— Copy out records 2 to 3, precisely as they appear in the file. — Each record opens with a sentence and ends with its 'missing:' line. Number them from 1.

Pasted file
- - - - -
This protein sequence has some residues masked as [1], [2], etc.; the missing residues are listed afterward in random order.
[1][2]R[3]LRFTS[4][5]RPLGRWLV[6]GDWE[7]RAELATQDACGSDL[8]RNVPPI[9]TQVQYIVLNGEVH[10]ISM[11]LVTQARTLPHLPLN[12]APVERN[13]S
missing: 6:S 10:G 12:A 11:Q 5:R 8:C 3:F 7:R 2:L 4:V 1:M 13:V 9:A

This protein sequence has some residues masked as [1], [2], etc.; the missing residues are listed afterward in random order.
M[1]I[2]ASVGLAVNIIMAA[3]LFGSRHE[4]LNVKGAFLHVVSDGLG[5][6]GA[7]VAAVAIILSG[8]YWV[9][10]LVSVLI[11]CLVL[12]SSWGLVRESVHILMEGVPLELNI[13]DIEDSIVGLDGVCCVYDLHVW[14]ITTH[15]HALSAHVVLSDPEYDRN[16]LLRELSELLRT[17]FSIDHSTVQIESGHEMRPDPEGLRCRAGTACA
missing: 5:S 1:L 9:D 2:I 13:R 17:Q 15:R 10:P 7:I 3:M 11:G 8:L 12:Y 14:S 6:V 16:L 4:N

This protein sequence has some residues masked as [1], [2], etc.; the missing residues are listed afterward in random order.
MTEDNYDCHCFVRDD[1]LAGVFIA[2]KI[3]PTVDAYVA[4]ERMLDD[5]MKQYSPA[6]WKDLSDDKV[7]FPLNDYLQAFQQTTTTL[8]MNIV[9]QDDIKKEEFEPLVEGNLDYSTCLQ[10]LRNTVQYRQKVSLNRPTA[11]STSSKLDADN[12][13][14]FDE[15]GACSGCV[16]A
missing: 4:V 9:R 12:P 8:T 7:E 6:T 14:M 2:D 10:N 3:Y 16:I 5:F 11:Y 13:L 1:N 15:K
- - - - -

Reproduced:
This protein sequence has some residues masked as [1], [2], etc.; the missing residues are listed afterward in random order.
M[1]I[2]ASVGLAVNIIMAA[3]LFGSRHE[4]LNVKGAFLHVVSDGLG[5][6]GA[7]VAAVAIILSG[8]YWV[9][10]LVSVLI[11]CLVL[12]SSWGLVRESVHILMEGVPLELNI[13]DIEDSIVGLDGVCCVYDLHVW[14]ITTH[15]HALSAHVVLSDPEYDRN[16]LLRELSELLRT[17]FSIDHSTVQIESGHEMRPDPEGLRCRAGTACA
missing: 5:S 1:L 9:D 2:I 13:R 17:Q 15:R 10:P 7:I 3:M 11:G 8:L 12:Y 14:S 6:V 16:L 4:N

This protein sequence has some residues masked as [1], [2], etc.; the missing residues are listed afterward in random order.
MTEDNYDCHCFVRDD[1]LAGVFIA[2]KI[3]PTVDAYVA[4]ERMLDD[5]MKQYSPA[6]WKDLSDDKV[7]FPLNDYLQAFQQTTTTL[8]MNIV[9]QDDIKKEEFEPLVEGNLDYSTCLQ[10]LRNTVQYRQKVSLNRPTA[11]STSSKLDADN[12][13][14]FDE[15]GACSGCV[16]A
missing: 4:V 9:R 12:P 8:T 7:E 6:T 14:M 2:D 10:N 3:Y 16:I 5:F 11:Y 13:L 1:N 15:K